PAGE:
Crooked Path

Centre circles – colour choices.

After auditioning fabrics from the stash, it came down to only a couple of pieces. The strong pattern of the squares, along with the yellow background and contrasting red, clashed with so many choices. So these were it. Next was what sizes and which colour to put where – and another day went by.

Crooked Path

Inner circles glued down ready for appliqué

‘Roxanne Glue Baste It’ kept the circles in place until I had time to start the appliqué. I chose to use a matching thread and a narrow zig zag on the Bernina 801.

Crooked Path

‘Crooked Path’ appliquéd centres.

An unexpected effect was that the circles tended to ‘puff’ up – possibly due to all the quilting underneath them, flattening the lower layers.

Crooked Path

Crooked Path

Well, ‘Crooked Path’ began as a pattern for International Quilt Day (seen by chance while wandering the web), and ended up as a gift for a special lady. I’ve enjoyed making this table runner, juggling the choices along the way. And it’s sooooo good, knowing that I’ve actually finished something – and on time – instead of it going into the bottomless pit of ‘UFO’s’!

I hope you too are joining me in this slow journey, and stitching to ‘get it finished’!




Australian Quilt Convention 2015 – Part 1

Do you attend your national quilt conventions? I’m lucky enough to live in the city (Melbourne) that hosts Australia’s premier quilt show – The Australian Quilt Convention (AQC), so a quick trip on a tram right into the city gets me to the historic Royal Exhibition Building where the show is held each year.

Royal Exhibition Building

Royal Exhibition Building

As usual, I always attend seminars to learn about new techniques and products, or have a refresher from an expert. This year there were no qualms about listening to Leonie West of Westalee Rulers, as she elaborated on the new ruler foot for domestic sewing machines. As I have tried it out on the ‘Crooked Path’ runner, it was enticing to see what other quilting patterns could be done by combining this foot and other rulers in the range. I think that for lots of ‘block’ style quilts, this is going to be the method I may use for quilting.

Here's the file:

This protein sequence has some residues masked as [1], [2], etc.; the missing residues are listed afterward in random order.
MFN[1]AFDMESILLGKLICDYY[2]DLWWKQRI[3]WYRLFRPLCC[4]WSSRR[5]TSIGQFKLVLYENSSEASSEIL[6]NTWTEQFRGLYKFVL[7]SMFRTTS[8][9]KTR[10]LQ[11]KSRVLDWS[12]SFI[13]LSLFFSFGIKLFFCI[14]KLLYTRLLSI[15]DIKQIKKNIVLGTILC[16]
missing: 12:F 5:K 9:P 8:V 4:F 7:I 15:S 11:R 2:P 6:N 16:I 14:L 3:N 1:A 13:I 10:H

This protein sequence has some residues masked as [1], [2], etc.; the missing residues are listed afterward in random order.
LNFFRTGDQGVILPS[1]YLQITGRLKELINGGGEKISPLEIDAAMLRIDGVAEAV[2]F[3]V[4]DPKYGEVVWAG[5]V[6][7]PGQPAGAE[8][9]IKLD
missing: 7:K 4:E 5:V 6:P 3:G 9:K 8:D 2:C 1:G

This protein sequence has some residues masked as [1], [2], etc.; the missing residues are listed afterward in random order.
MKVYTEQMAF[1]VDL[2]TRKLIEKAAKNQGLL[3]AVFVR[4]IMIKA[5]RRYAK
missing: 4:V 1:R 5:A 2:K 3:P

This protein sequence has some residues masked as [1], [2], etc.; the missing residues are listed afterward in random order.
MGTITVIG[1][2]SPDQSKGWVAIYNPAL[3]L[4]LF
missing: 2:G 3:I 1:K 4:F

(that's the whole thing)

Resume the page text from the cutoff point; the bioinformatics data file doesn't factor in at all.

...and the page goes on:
Deb Layt, a ‘luminary quilter’, released a book that explains the technique she used for award winning innovative quilt ‘Connected’.

Deb Layt

‘Quilting Analysis’ by Deb Layt.

She also gave a talk about a new product for appliqué – ‘polystick’ – a sticky paper that can be repositioned. Deb used it in these quilts with a turned edge technique, before machine appliquéing with a ‘blind’ stitch, or elongated zig-zag. Having bought a sample, I’ll give it a try on a ‘UFO’ – as an incentive to get moving on one of the many that got away! Let you know how it goes later.

Deb Layt

Made by Deb Layt using ‘polystick’ paper.

Deb Layt

Made by Deb Layt using ‘polystick’ paper.

The joy of attending national quilt shows is viewing the quilts entered into competition or for an exhibit. This year the theme of the international ‘AQC Challenge’ was ‘True Blue’. A stunning array of interpretations and the outstanding quality certainly made for interesting judging. It was hard not to touch these textured and dimensional works of art.

True Blue Jacko

Winner ‘True Blue Jacko’ by Jeannie Henry.

Really True Blue

Second place ‘Really True Blue’ by Jan Clark.

The machine stitching, or machine thread painting, on the Blue Heeler caught my eye on this entry – very fine yet dense thread made it look like a photograph, it was that realistic.

True Blue Mates

‘True Blue Mates’ by Yvonne Chapman

This one evoked a quiet reflection – it was so quintessentially Australian, drought, rusty cars and abandoned farms. Although it depicts the time from 1937 to 1947, we’ve recently experienced another ’10 year drought’ in our ‘Sunburnt Country’.

The Big Dry

‘The Big Dry’ by Camilla Watson

The Australian love of beaches and surfing offers a total contrast to inland drought, in the depiction of the oceans that surround our continent.

Girt by Sea

‘Girt by Sea’ by Sue Broadway

No wonder we spend hours at quilt shows, there’s so much to take in!

More to come …